What is bootstrapping (or how to survive the first years of lean cows)
Would you dare to start your business without having extra money? This practice gives you experience and puts you in a better position to negotiate with investors.
In business school they teach us to write a plan, raise capital, and execute a vision. However, this process is not entirely realistic. In the real world, startups face the fact that angel investors and venture capitals are not willing to participate in companies that have not learned to handle the " lean cows ."
This means bootstrapping to start your operations. In simple words, this term in English means to work as best as possible with the resources at hand. Basically, don't wait until you have money to get things done. The lack of external funding can be a curse or a blessing because if you can start with what you have, in 18 months you will not have to worry about paying an investor. This is a common way to start a business in Silicon Valley .
As an entrepreneur, I believe that there are many valuable lessons from learning to manage the few resources that you have in the early years of "lean cows." For example, in my company Infusionsoft we self-invested for years and eventually we managed to raise close to US $ 127 million with investors, but those difficult years forced us to be creative and push ourselves to be better managers. That is why I believe that entrepreneurs who start their businesses even before having investors acquire invaluable experience. It can be a tricky road, but it is a critical factor for future success.
If you decide to bootstrapping , here are some bits of survival wisdom that I have acquired over the years:
1. Customers are basically your blood
When you don't have the funds of dad or outside investors you understand VERY FAST that consumers are the ones that keep you afloat (and pay the bills). You must take care of each of your clients. In my company we adhere to a service policy above anything else. If you work for me, you know that the client is your number 1 priority.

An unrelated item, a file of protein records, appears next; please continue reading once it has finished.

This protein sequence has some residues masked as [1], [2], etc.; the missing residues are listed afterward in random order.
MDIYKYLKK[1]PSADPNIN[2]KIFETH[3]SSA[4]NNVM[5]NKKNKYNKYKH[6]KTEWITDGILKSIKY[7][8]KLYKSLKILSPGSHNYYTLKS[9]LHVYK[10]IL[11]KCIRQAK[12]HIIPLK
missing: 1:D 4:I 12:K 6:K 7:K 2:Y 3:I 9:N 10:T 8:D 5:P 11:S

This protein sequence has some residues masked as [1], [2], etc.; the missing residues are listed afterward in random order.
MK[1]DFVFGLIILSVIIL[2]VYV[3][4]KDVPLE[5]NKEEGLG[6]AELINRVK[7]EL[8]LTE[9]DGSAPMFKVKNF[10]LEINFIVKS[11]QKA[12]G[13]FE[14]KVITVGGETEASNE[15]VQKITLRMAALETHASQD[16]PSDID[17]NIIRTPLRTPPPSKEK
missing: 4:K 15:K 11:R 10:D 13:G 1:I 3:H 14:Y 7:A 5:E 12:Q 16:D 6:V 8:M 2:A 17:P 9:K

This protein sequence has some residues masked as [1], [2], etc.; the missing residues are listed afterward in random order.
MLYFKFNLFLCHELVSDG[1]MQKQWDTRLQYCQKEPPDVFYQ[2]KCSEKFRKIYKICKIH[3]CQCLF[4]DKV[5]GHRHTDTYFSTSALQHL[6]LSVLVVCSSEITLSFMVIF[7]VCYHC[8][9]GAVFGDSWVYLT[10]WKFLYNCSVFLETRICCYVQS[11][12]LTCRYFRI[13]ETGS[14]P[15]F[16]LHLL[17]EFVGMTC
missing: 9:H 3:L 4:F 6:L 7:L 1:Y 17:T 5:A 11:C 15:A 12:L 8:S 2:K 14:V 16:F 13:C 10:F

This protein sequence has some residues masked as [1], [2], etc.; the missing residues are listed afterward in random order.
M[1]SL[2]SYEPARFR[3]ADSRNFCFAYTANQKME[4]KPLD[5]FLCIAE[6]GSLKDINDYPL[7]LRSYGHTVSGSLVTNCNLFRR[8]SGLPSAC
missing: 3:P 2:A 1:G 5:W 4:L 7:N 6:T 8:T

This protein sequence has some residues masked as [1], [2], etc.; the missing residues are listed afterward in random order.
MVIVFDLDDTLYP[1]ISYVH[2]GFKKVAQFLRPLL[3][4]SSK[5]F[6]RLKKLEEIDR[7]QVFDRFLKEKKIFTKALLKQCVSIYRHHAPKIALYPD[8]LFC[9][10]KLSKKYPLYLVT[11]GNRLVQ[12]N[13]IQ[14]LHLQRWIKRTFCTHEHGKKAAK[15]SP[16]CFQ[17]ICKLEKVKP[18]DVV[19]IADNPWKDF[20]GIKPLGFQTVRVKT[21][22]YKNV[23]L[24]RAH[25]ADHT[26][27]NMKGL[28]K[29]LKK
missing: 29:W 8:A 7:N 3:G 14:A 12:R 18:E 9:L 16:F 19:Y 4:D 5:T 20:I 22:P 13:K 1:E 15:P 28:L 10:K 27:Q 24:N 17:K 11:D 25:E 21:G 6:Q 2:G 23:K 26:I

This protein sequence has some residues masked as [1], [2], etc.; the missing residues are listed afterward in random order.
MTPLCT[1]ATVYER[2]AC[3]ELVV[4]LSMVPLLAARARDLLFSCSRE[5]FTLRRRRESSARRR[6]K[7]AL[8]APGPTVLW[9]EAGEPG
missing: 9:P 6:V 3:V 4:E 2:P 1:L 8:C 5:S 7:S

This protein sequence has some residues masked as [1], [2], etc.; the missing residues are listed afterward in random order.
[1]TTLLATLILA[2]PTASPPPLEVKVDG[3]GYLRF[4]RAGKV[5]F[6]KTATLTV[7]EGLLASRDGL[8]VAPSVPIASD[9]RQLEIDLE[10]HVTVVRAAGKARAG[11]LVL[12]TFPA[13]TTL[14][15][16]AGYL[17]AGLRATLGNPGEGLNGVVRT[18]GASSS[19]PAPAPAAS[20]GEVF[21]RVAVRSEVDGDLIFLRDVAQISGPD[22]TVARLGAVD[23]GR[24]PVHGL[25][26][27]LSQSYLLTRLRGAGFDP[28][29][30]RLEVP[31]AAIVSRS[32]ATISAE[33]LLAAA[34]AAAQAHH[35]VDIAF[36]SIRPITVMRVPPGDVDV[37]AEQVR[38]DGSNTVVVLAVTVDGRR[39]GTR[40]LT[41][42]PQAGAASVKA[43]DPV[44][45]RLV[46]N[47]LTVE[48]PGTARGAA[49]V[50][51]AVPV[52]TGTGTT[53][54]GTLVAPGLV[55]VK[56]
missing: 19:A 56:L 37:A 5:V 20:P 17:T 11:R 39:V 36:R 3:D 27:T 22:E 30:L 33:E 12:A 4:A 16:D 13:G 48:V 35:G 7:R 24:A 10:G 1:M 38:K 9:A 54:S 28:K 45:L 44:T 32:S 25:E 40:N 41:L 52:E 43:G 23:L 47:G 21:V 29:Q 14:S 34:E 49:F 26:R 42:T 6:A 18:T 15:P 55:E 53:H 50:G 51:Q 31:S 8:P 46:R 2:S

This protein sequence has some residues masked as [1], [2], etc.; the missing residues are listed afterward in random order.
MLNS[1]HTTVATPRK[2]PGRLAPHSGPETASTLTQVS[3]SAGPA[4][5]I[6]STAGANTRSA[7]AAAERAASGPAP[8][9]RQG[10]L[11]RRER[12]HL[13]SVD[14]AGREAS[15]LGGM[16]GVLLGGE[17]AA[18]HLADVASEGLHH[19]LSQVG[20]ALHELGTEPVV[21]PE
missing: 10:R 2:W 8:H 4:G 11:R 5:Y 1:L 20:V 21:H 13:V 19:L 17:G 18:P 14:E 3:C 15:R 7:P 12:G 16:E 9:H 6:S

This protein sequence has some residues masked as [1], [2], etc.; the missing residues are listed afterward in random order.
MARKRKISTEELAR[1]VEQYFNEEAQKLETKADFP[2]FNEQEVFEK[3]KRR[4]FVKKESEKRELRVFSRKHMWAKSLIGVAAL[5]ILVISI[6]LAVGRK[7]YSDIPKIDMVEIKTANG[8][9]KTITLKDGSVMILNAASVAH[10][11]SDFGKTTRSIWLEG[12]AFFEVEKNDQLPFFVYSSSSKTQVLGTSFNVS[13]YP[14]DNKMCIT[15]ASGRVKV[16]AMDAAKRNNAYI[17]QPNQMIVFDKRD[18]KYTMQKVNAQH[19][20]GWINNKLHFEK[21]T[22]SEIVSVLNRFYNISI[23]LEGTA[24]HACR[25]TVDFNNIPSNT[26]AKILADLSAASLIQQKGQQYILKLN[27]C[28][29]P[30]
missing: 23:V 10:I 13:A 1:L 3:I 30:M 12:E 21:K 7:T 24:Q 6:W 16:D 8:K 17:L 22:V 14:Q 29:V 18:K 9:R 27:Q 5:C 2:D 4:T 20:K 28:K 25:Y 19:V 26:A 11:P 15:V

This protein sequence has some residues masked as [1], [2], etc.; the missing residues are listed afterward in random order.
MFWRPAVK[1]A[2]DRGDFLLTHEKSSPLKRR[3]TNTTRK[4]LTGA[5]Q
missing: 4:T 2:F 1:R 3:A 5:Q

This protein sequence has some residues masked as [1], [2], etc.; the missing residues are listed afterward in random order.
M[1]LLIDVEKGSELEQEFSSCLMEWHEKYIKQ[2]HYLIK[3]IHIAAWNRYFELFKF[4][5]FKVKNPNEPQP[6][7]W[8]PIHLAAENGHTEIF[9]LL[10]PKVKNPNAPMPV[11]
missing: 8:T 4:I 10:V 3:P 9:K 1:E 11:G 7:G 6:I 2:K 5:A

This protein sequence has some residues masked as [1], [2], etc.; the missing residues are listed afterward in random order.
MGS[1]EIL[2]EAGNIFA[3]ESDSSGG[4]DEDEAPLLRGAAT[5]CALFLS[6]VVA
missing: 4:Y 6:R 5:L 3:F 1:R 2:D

2. Master the art of selling
You must sell yes or yes when you do not have large cash reserves. Before anything else, sales are the basic indicators of business performance. The sales strategy should be integral to your business plan.
3. Control your expenses
It is essential that you have a budget when your company only survives on the sales you manage to bring in. You must control your spending, honestly analyze where you can cut money leaks, and develop a keen eye to distinguish between spending and investing. When faced with the “lean cows” of the early years, you CANNOT afford expenses that are not intended to grow your business.
4. Track your metrics
Without a safety net, it is key that you understand what are the indicators that drive your business. Do you have a website? You must master Google Analytics. Do you have a sales business? You must have an accounting expert. Understanding the granular components of your industry (leads, retention, conversions, etc.) will help you identify where you need to tighten the nuts to drive your business growth.
Tightening your belt and starting with what you have makes you strong. Force your company to prove its worth every day. It gives you clarity in the mission and vision of your business. When the time comes to look for investors, the years you spent accumulating experience will demonstrate the viability of your idea and give you a great advantage when negotiating.